I shuffle my foot against the black tile, which will need a good polishing before Friday. Before it gets spilled on and scuffed up. "Maybe I should go ahead and show her."

"Damn right," says Persi. "If I had held out on showing Vera till I opened the shop, she would've marched up herself in a blaze of fury."

On Monday evening, I'm still unpacking cups and napkins when I hear Katniss at the front door.

"Can I come in?" she asks with a hand covering her eyes. "Are you ready for me?"

"As ready as I'll ever be," I reply, coming around the counter. "Go ahead and take a look."

Her hand drops and, as I approach her, she takes in the room. I watch as she notices the gleaming black floor, the mahogany furniture, the deep yellow walls, and the flickering, lantern-style fixtures, which I have dimmed for evening lighting. I notice the exact moment when she recognizes the half-staircase and she follows it to the catwalk.

"May I?" She looks at me for the first time since she walked in.

"Of course." I gesture her to the stairs. "What's mine is yours." I didn't mean to say that, exactly, but Katniss doesn't seem to notice.

Upstairs, Katniss sits down at a table where she can look down into the kitchen. "What's beneath us?" she asks, scanning the stoves and brick oven and rolling shelves.

"Mostly mechanical stuff. Wherever we needed load-bearing supports or awkward spaces like under the stairs, that's where we put our air conditioner and water heater and other things that aren't pretty. There's an access point across from the back door, but it's like a basement in there."

She cranes her neck toward the back. "I really like that I can see down into the kitchen." She flicks her head to the other side, but we can't see into the service counter area from this table, so she stands up. "Show me the rest."

We walk through the public areas, then the service area, then the kitchen. I even show her the restrooms. Her eyes are wide the entire time.

When we have looked at everything – some things more than once – she says, "This is wonderful, Peeta." I flatter myself thinking that she's not just trying to make me feel good. "The district is really lucky to have you." That's a bit much, but I smile anyway.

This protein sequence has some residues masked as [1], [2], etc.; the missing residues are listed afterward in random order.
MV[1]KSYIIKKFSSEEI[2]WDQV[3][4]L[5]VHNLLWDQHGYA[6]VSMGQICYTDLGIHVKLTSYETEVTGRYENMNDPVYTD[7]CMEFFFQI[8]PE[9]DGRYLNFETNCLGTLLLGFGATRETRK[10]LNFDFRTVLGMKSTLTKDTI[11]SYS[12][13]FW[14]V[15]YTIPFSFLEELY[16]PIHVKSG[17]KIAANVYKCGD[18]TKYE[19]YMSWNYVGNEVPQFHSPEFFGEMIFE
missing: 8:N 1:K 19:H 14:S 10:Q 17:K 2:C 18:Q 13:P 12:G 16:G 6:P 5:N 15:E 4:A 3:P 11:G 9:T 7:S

"Thanks," I say. "We're lucky to have you, too."

Katniss makes a face and turns away. "Well," she says, "are you almost done here? Let's go home."

Katniss's phone starts ringing while we're pulling off our shoes in her entryway. She has her shoes off in plenty of time to answer, but she doesn't, of course. That's something I've noticed since I started staying the night with Katniss – she doesn't answer any phone calls she's not expecting. In fact, I'm pleasantly surprised to learn that she does indeed talk to other people, like her mother and Johanna and Delly. They all have their weekly time slots in which they call and Katniss picks up. If Katniss misses the call for some reason, she expects only Johanna (Tuesday night) to call back, because Johanna is stubborn like that; the others wait until the next week's window of opportunity. I guess Katniss must call Dr. Aurelius herself for appointments, because I've never seen her answer any other calls. Sometimes, like tonight, the phone rings and rings, and Katniss acts like it's not even there. It makes me wonder if Hawthorne had tried calling before the whole phone debacle, which I can thank for my seemingly permanent invitation to sleep over.

To be completely honest, sometimes I do imagine myself thanking him. Spending my nights here is my best development all year.

Reasons Why I Love Sleeping at Katniss's:

I spent my whole life sleeping with two brothers within arm's reach. It feels unnaturally quiet and lonely in my room, in my house, completely alone.

Speaking of which, Katniss smells considerably better than my brothers ever did.

I'm happy when I shut my eyes at night and happy when I open them in the morning.

When Katniss dies in my dreams, I wake to find her whole and healthy, and without obsessing over her safety, I find that I can almost always fall back asleep.

I don't worry about her during the day like I used to, either. I can see for myself that she's taking care of herself, talking to people, and functioning better than I expected. Functioning better than I am, even.